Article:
Psoriasis flare-ups can be triggered by injury or trauma to the skin — known as the Koebner phenomenon. Giving birth vaginally or by a cesarean section (C-section) will cause new skin injuries, which can cause psoriasis to develop in these areas. The most common type of psoriasis to develop in the genital area is called inverse psoriasis. This type of psoriasis is more common in skin folds and usually appears as patches of red or darker-colored smooth, shiny skin.

Giving birth vaginally or via a C-section can cause skin trauma, which in turn can cause psoriasis symptoms to develop or worsen in the affected area. (CC BY-NC-ND 3.0 NZ/DermNet)

A MyPsoriasisTeam member asked, “How bad were your flare-ups after giving birth? I’m mainly concerned about getting inverse psoriasis of the genitals if I give birth naturally.”

Breastfeeding may also trigger new psoriasis plaques to develop on the nipples. A MyPsoriasisTeam member shared, “My worst problem was with breastfeeding, as my cracked nipples developed psoriasis, which lasted for years and years.”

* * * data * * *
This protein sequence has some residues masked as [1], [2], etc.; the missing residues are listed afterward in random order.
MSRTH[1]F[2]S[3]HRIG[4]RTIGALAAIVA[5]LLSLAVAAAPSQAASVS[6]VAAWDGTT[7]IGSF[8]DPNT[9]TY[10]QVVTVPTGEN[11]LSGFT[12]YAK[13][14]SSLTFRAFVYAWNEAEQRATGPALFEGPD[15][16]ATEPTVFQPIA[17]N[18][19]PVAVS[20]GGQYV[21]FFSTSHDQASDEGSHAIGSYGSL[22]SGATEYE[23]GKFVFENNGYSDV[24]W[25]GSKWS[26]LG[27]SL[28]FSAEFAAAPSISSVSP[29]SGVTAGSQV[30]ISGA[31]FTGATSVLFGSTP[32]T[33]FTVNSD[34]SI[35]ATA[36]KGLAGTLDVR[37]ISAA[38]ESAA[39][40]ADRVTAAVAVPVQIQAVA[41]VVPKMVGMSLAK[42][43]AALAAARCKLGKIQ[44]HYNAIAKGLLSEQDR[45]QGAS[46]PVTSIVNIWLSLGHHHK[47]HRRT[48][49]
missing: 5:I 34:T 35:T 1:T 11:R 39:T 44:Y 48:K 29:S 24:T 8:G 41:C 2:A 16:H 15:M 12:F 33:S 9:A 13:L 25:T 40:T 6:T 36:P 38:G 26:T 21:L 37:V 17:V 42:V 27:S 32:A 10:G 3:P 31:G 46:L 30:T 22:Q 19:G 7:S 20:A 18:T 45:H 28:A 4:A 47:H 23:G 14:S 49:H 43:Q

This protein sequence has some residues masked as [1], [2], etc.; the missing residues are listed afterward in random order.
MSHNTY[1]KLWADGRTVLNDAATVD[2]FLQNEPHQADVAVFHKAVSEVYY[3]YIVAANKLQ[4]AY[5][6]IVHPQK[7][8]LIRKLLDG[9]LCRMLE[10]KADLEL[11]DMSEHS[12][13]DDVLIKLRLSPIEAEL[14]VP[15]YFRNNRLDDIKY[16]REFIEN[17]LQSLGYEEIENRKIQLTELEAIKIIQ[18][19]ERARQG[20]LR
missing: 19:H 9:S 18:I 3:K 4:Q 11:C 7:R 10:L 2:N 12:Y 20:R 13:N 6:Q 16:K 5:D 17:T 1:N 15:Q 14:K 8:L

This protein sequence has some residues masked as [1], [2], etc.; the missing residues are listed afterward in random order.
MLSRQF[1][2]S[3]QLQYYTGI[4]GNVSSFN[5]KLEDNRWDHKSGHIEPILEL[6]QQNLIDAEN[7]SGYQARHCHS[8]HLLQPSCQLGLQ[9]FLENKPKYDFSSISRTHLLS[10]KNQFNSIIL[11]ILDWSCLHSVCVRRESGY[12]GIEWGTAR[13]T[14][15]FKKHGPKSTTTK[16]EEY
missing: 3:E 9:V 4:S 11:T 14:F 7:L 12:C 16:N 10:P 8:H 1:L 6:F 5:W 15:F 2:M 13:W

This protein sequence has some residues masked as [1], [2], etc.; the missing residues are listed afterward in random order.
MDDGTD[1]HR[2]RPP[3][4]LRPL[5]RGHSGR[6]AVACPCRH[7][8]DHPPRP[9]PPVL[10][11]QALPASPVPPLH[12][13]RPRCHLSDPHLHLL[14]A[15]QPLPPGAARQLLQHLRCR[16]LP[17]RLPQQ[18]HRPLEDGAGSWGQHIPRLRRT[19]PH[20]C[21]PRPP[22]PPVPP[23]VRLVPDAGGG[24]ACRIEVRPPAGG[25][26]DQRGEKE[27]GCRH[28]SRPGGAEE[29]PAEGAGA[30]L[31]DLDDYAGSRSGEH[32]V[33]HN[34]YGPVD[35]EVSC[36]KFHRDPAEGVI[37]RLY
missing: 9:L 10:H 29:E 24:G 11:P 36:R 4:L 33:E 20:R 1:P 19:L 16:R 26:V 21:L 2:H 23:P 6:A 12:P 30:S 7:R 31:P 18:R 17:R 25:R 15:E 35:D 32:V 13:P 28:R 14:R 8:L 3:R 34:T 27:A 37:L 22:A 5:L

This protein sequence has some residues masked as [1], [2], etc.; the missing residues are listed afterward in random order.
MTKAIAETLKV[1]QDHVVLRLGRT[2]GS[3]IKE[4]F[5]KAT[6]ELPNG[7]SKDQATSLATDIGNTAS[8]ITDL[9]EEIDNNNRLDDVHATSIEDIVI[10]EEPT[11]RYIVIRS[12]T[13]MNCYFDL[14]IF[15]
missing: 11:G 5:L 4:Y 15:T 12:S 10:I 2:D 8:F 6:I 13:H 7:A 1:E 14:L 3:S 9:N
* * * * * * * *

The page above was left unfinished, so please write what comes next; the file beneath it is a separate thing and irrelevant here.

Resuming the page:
People with psoriasis may experience flare-ups while lactating, causing symptoms to appear on the nipple due to skin trauma. (CC BY-NC-ND 3.0 NZ/DermNet)

Emotional Impact

About 1 in 7 women experience postpartum depression. Psoriasis can also increase a person’s risk of developing depression. Women with psoriasis, in particular, are more likely to experience stress and loneliness than men with psoriasis, according to the International Journal of Women’s Dermatology.

Studies from the journal Cureus have shown that psoriasis symptoms make depression symptoms worse, and vice versa. It is possible that postpartum depression can worsen the effects of psoriasis, and psoriasis symptoms may worsen postpartum depression.

A MyPsoriasisTeam member shared, “My psoriasis causes depression, and I’m not taking any medications because I’m nursing my daughter. Having bouts with postpartum depression is really taking a toll on my skin, digestion, joints, etc.”

What Causes Postpartum Psoriasis?

Researchers aren’t sure exactly why psoriasis can flare up in some people during the postpartum period. Some women can develop psoriasis for the first time once the baby is born. Women with psoriasis can experience new-onset psoriatic arthritis. Several theories may help to explain the phenomenon.

Hormone Changes

Hormones can affect psoriasis symptoms. Scientists think that changes in estrogen levels during and immediately after pregnancy can affect psoriasis severity. Studies have shown that psoriasis improvements during pregnancy are related to higher estrogen to progesterone levels.